Bioinformatics and Big Data
Professor Inge Jonassen and part of his team from the CBU (Computational Bioinformatics Unit, Department of Informatics, UiB) are working on the development and application of bioinformatics methods for analysing data descending from high-throughput measurement technologies applied to cancer samples.
The Jonassen group is working on development and application of bioinformatics methods contributing to the understanding of tumors and their environments, aiming to aid in selecting appropriate treatments and predict outcome. A focus in earlier years has been on in silico deconvolution of expression data. New activity has been initiated towards system medicine approaches targeting leukemia and development of methods to exploit the novel Hyperion technology to the study of tumor-microenvironment interactions in solid cancers.
Jonassen is leading a project funded by ERAPerMed, including as partners Professor Gjertsen from CCBIO in addition to groups from Germany, the Netherlands and Canada. A postdoc has been recruited to work on this project in Jonassen’s group. The project includes data generation on single cell and bulk samples on genomic, transcriptomic and proteomic levels, systems biology modeling, and machine learning aimed at predicting outcome and aid selection of treatment for individual patients, use of a set of different experimental model systems and pilot clinical trials.
At the end of 2019, a new postdoc position within the Jonassen group was announced – to work on development and use of methods to exploit the novel Hyperion imaging technology to the study of tumor-microenvironment interactions.
Relevant to Jonassen’s work in CCBIO, he published (in bioRxiv) in 2019 a study of gene expression in Parkinson’s disease where it was shown that changes in cell composition confound expression signatures so far found to be associated with the disease. This was found by using a deconvolution approach utilizing previously known cell type signatures – an approach complementary to that earlier developed by the Jonassen group in context of CCBIO. This provides an improved basis for the work also within CCBIO in the coming period.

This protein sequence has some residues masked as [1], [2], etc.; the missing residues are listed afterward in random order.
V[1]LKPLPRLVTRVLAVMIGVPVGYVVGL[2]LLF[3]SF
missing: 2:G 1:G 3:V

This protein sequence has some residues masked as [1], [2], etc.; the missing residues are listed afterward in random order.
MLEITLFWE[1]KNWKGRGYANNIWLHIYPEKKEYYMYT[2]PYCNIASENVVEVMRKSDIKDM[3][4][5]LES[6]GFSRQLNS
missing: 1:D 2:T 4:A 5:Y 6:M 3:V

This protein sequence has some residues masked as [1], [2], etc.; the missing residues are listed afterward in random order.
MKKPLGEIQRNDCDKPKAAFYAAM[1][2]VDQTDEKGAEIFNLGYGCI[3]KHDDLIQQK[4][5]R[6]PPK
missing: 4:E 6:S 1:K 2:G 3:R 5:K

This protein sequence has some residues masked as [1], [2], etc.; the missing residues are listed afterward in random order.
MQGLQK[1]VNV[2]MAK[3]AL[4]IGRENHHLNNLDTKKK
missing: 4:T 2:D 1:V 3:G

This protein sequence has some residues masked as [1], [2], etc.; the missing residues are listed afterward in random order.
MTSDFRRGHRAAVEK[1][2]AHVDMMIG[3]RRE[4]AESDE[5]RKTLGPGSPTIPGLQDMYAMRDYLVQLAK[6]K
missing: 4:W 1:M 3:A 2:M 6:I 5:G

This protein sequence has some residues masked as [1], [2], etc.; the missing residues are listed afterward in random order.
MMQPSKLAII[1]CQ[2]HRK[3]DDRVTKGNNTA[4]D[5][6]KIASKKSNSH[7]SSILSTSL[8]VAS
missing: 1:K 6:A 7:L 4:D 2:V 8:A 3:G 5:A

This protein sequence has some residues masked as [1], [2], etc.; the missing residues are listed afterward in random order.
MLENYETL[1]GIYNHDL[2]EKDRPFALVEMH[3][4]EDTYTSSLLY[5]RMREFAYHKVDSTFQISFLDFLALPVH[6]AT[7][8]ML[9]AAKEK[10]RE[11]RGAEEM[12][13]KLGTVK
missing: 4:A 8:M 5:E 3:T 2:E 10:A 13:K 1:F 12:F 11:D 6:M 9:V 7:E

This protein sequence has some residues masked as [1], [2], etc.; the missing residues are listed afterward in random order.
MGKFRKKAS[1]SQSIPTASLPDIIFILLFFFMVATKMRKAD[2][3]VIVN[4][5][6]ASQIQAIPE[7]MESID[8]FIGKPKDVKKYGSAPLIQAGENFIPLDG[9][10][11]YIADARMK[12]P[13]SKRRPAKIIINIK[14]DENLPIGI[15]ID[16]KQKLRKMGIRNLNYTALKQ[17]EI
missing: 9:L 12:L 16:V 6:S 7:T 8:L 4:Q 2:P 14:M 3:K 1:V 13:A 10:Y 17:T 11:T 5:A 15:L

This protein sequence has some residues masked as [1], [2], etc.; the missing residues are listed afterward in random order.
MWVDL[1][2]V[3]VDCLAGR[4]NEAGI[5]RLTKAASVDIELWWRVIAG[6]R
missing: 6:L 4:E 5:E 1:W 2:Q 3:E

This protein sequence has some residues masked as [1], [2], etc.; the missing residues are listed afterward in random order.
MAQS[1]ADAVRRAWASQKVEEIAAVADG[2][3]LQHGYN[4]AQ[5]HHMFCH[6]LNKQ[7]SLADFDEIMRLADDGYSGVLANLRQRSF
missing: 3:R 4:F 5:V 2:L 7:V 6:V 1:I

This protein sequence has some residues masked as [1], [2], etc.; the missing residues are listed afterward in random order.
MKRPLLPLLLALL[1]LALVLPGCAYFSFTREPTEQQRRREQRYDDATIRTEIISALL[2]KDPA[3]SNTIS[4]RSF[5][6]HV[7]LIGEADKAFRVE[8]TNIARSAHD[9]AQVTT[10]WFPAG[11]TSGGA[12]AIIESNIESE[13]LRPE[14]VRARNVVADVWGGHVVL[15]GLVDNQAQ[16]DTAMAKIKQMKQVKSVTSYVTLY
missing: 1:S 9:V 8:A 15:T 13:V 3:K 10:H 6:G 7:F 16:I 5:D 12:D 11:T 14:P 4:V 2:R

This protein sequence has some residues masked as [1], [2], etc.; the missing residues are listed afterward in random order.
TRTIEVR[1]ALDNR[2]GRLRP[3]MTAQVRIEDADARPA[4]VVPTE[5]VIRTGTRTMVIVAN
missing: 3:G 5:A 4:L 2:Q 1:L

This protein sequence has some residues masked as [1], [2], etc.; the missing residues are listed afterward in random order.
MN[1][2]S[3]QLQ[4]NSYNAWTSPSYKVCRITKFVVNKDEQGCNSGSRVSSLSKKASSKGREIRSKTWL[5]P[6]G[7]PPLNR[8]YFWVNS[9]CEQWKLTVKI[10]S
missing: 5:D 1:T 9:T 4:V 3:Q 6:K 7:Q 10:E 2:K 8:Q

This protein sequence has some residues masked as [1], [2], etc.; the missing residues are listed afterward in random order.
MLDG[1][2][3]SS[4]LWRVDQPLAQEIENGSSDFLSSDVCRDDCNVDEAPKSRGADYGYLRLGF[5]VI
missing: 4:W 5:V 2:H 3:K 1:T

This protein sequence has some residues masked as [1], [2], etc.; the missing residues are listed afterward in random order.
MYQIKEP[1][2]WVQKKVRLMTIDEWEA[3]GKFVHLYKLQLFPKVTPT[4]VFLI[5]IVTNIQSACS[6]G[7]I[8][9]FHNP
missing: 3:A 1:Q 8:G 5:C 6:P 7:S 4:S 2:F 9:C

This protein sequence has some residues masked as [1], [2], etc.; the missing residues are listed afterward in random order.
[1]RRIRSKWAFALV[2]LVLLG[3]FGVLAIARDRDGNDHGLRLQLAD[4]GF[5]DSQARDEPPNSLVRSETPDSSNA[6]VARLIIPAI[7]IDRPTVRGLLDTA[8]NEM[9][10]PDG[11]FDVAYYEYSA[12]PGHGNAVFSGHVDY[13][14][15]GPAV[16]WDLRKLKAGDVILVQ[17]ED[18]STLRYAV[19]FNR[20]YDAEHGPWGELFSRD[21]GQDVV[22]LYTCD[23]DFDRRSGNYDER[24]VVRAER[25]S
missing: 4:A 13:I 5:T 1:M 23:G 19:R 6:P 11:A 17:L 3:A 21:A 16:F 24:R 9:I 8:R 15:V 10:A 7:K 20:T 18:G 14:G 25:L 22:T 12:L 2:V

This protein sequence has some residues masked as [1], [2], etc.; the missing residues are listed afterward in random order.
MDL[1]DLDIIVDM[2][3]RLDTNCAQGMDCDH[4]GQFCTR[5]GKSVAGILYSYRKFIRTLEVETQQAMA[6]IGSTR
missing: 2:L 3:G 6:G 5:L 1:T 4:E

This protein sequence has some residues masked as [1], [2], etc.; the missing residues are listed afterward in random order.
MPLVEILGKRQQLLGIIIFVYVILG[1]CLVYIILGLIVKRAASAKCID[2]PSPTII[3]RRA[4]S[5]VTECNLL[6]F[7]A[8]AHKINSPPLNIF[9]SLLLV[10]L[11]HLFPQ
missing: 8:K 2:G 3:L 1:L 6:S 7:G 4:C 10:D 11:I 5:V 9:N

Plans for the future
The new EraPerMed project is tightly linked with CCBIO and will be an important focus for the Jonassen group in the coming three years. In addition, the group plans new efforts utilizing the Hyperion imaging platform, potentially together with single cell omics approaches to improve the understanding of tumormicroenvironment interactions.
Current challenges in the field
The Jonassen group aims to develop and use mathematical models that capture and predict effects of drugs targeting signaling molecules. Through the new project (above), they have established collaborations with groups having a strong track record in this area. In order to use such models to aid in selecting therapies for individual patients, they aim to utilize machine learning methods. One challenge is the relatively small size of training data that will be available for such approaches. The group’s approach will be to summarize the data and model predictions using a small number of parameters enabling learning from smaller training sets. A more technical challenge is the increasing focus from research funding agencies on data management plans and FAIR data sharing. This requires bioinformatics support, but also systematic efforts from those collecting samples and generating data in order to capture and describe in standardized ways meta-data allowing data reuse.